While we have no original Lincoln materials in our collection, Lincoln’s surviving papers do contain a few references to the Daughters of Charity.
There is one known Lincoln letter to a Daughter of Charity, dated September 22, 1862 from Lincoln to Sister Mary Carroll of Providence Hospital requesting services of a Catholic Chaplain for hospitalized soldiers. The original letter resides in a private collection.
Lincoln signed the Acts of Incorporation for two Daughter of Charity institutions in Washington, DC: St. Ann’s Infant Asylum (March 3, 1863) and Providence Hospital (April 8, 1864). Our collection does not include the original documents for either institution.
The correspondence of Mother Ann Simeon Norris (provincial superior of the DC Province of the United States during the Civil War) contains a letter from Mother Ann Simeon to Congress, December 8, 1864, asking that the Sisters’ habit material be imported free from duty. In the letter, she notes that she had written to Lincoln about the matter, that Lincoln had replied that he would support such a measure but that it would require an act of Congress. Lincoln’s actual reply to Mother Ann Simeon does not survive. It is not in our collection nor is it listed in any standard collection of Lincoln’s letters. Legislation was introduced in the Senate which would have remitted the import duties paid by the Sisters, but it did not reach Lincoln’s desk. See our June 7, 2013 blog post for an image of Mother Ann Simeon’s letter and history of the legislation.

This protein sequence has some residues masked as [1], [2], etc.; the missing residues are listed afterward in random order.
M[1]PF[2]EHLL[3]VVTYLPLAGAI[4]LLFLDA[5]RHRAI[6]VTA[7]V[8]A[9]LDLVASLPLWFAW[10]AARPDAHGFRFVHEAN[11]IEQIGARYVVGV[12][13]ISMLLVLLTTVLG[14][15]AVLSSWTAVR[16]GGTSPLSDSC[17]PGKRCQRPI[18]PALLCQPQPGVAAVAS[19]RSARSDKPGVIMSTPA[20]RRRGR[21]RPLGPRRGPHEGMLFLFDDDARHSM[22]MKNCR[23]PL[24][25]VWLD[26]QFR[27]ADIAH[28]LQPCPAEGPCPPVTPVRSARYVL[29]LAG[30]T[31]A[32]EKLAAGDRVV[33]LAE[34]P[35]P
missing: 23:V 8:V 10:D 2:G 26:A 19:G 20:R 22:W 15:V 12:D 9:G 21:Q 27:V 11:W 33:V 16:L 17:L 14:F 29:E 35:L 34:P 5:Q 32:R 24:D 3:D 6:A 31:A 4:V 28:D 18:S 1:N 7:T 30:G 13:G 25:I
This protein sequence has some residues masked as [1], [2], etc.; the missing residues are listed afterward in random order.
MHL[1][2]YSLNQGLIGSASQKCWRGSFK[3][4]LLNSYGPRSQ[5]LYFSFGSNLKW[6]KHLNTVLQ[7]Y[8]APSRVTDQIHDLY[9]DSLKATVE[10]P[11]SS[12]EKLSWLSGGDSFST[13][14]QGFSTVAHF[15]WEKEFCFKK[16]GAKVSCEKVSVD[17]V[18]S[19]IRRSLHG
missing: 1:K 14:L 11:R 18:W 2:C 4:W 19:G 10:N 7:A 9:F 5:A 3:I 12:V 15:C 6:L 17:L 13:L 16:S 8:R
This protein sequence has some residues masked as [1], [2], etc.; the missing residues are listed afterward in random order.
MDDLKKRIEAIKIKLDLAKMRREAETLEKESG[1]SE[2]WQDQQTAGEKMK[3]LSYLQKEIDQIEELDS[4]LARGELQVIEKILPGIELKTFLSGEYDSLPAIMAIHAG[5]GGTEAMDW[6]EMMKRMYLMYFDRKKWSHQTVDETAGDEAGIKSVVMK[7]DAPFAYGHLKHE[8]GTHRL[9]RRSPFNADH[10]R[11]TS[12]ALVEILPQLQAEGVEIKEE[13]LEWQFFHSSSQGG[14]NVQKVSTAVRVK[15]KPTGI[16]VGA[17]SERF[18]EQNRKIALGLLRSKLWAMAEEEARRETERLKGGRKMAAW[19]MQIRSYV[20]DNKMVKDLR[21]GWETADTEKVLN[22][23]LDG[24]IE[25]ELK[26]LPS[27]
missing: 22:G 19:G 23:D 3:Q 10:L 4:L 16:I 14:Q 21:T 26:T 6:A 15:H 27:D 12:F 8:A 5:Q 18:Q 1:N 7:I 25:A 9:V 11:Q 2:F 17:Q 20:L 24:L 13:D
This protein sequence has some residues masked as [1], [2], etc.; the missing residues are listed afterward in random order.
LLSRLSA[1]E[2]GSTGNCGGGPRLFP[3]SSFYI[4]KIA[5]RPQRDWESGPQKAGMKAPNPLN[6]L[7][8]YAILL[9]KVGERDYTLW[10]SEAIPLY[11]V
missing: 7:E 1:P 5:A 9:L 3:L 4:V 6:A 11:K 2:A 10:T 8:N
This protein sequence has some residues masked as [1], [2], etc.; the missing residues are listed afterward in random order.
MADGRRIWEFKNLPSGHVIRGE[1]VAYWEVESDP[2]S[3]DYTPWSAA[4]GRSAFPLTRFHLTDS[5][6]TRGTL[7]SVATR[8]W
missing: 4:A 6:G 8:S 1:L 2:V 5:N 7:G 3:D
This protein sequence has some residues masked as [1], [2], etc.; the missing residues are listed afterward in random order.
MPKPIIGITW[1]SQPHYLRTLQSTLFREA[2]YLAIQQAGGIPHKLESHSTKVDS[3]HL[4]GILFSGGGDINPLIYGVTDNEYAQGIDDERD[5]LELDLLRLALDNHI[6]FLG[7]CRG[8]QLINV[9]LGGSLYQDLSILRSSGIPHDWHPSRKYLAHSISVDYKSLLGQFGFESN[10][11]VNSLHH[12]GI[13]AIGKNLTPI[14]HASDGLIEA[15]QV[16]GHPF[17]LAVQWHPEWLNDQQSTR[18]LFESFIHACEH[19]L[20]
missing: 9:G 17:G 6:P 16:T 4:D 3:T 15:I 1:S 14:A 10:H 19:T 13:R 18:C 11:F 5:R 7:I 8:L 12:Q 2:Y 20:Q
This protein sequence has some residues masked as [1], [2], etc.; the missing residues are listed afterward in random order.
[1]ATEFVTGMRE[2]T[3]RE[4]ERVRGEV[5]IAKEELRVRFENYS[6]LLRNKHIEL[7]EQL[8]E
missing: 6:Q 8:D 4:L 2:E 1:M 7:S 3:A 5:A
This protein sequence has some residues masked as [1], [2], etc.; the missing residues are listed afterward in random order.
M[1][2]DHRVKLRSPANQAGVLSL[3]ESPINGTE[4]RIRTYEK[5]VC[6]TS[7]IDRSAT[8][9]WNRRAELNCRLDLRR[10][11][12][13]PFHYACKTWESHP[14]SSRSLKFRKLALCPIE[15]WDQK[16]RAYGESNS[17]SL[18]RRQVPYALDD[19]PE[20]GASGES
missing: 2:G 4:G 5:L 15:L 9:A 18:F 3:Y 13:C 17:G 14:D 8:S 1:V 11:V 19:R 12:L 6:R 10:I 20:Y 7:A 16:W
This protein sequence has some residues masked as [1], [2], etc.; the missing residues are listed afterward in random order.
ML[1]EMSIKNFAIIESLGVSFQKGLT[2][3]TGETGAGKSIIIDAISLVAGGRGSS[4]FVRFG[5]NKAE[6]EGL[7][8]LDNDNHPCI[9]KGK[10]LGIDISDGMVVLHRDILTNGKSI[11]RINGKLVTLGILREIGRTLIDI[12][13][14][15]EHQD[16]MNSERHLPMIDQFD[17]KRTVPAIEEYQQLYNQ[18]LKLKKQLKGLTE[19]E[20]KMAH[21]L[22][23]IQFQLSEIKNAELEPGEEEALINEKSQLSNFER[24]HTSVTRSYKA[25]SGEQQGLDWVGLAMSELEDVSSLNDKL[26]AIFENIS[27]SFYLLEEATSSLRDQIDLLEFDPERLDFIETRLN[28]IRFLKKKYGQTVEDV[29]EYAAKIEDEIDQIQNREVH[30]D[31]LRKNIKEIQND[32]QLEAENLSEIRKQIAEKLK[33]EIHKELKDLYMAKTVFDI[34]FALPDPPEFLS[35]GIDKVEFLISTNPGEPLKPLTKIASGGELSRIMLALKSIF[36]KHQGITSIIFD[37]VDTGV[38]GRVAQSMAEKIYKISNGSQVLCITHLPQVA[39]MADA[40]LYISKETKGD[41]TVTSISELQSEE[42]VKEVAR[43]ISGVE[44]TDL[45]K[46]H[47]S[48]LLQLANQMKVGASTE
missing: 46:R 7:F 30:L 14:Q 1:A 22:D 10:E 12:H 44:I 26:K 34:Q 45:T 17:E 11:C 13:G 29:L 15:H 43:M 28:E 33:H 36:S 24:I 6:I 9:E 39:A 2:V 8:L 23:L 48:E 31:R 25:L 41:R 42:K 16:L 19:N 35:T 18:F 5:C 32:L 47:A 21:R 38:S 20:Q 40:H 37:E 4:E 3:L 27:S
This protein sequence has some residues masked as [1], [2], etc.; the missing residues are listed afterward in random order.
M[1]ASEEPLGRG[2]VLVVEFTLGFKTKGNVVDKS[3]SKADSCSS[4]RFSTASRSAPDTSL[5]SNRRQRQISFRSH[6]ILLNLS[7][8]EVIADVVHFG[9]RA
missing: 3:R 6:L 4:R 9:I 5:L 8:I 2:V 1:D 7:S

The Lincoln Papers at the Library of Congress contain two letters concerning Daughters of Charity. Images and transcriptions of both items are available online.
1. Letter of William A. Hammond, Surgeon General, to Lincoln, July 16, 1862, concerning Catholic and Protestant nurses: … “I think it is a fact that the Catholic nurses predominate. This is because we found in the Sisters of Charity, a corps of faithful, devoted and trained nurses ready to administer to the sick & wounded No such organization exists among the Protestants of this country, and those whom we have employed cannot compare in efficiency and faithfulness with the Sisters of Charity. The latter are trained to obedience, are of irreprochable moral character and most valuable are their ministrations …”
2. Letter of Sister Emerentiana Bowden to Lincoln, April 23, 1864, thanking Lincoln for pardoning a Union soldier.
Further online resources for the study of Abraham Lincoln:
Collected Works of Abraham Lincoln, ed. Roy P. Basler – online version of the multi-volume book originally published in 1953 by the Abraham Lincoln Association, of Springfield, IL. This is the standard scholarly edition of Abraham Lincoln’s surviving correspondence.